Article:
Jared Trainor heard the local stories, about how the folks in this California coastal town referred to October as “Sharktober.” That’s because of shark attacks.
Everyone there knows not to surf along this stretch during the month. And Trainor told Fox News Digital that he was considering the warning when he parked at the beach last Sunday. He still wanted to surf the waves off of the Ferndale, Calif. beach. A friend even called him to suggest another surfing spot.
He even noticed that the seals were hanging out in the shallow water. That usually is a warning of a potential shark attack. Still, Trainor stayed in the water.
“I must’ve been in the water for 10, not even 15, minutes,” Trainor recalled. “The first set of waves came through. I paddled past them and sat on my board. And then I was kind of having that ominous feeling anyway, and, next thing I knew, I was underwater.”
Yes, it was a shark attack. An attack by a Great White shark. He said he felt his right leg getting “chomped on.” He still thought it was a seal doing the damage. Wrong again. Trainor said he used his left leg to push away what was biting him. Plus, he still had his surf board beneath him, which protected his body from another attack.
As he started swimming towards the beach, another surfer helped him and then called an ambulance. Trainor, at this point, still didn’t realize he’d just experienced a very serious shark attack.
“I didn’t realize how badly I’d been injured,” Trainor said. “And when the fire department came, they tied a tourniquet to my leg, and when they cut off my suit, that’s when I saw the … bite marks in the board. And I started to realize that it was, in fact, a shark.”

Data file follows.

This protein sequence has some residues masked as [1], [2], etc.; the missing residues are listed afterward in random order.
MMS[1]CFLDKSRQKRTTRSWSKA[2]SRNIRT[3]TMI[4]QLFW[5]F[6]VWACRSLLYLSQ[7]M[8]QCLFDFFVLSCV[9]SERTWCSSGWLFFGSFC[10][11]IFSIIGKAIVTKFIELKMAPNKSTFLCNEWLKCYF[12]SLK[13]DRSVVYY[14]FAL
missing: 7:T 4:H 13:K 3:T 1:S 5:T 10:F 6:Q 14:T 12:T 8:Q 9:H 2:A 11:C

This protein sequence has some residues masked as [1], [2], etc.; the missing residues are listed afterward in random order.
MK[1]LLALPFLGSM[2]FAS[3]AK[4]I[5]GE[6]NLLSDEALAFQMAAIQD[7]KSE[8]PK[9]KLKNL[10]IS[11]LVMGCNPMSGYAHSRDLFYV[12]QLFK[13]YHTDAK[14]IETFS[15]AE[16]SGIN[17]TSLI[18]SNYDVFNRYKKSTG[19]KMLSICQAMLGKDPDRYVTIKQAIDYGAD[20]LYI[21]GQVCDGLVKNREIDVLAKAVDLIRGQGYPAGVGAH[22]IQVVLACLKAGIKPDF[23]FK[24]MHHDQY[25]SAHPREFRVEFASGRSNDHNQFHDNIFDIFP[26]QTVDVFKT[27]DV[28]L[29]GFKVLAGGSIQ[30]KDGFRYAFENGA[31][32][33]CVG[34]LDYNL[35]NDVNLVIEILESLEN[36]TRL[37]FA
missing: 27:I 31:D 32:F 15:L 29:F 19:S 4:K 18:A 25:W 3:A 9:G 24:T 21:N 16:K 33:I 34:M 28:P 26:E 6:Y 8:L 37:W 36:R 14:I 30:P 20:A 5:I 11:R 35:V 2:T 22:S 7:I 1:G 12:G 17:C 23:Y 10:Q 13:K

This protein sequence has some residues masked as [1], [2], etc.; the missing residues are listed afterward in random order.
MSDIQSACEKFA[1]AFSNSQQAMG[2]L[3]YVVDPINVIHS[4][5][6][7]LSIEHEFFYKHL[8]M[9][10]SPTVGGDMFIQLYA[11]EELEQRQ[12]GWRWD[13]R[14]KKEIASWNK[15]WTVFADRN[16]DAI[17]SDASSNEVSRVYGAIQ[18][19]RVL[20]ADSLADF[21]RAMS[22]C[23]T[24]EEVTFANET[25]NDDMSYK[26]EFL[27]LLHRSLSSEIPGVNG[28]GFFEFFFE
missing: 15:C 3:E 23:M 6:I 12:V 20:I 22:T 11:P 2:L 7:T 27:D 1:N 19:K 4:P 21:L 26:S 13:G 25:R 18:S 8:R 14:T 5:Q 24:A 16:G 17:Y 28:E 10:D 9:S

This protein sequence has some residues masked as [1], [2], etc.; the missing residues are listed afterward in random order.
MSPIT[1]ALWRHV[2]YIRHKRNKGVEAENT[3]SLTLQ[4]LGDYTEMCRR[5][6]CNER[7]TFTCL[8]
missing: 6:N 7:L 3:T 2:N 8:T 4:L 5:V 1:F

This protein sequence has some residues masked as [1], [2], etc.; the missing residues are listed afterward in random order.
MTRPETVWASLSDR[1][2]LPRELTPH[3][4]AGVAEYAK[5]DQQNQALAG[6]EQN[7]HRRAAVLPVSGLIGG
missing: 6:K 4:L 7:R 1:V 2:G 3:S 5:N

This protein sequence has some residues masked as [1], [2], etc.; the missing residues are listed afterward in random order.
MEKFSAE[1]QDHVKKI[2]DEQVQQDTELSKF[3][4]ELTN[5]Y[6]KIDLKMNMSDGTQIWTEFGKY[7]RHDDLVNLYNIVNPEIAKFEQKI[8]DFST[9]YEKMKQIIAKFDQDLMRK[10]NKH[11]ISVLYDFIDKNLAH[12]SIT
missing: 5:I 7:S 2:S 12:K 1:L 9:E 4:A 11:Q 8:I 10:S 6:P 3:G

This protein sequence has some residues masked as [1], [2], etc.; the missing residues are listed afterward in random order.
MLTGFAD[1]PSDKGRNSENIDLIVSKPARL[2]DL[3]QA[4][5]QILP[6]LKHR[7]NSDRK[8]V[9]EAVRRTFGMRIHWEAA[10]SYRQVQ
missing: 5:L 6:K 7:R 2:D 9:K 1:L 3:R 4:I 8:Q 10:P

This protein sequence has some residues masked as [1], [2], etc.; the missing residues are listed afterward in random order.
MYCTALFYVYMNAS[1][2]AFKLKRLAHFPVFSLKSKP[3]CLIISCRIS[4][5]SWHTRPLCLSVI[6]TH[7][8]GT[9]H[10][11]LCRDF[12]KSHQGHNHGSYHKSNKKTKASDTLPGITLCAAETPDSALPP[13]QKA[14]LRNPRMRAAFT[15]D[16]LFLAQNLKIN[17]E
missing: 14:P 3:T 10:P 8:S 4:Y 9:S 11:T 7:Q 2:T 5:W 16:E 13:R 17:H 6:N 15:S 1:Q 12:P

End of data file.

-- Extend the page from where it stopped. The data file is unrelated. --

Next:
He continued: “I just remember saying, ‘Holy s–t, that was a shark!’ I can’t believe that was my worst fear, and it happened.”
The great white was an estimated 13 feet long. Doctors told Trainor, a 31-year-old farmer, he was lucky to be alive. He got to return home to his wife and young son. The shark attack left some damage, but nothing that won’t heal. He suffered six lacerations on his right thigh. The shark bite also tore his MCL, one of the knee’s major stabilizers. Plus, the shark munched bone when he clamped down on Trainor’s leg.
Trainor said his surgeon also is an active surfer, who told him how close the shark came to nipping his femoral artery. That would’ve likely brought about cardiac arrest. But Trainor is home now, with a wild story to tell about a shark attack. His has a happy, albeit painful, ending.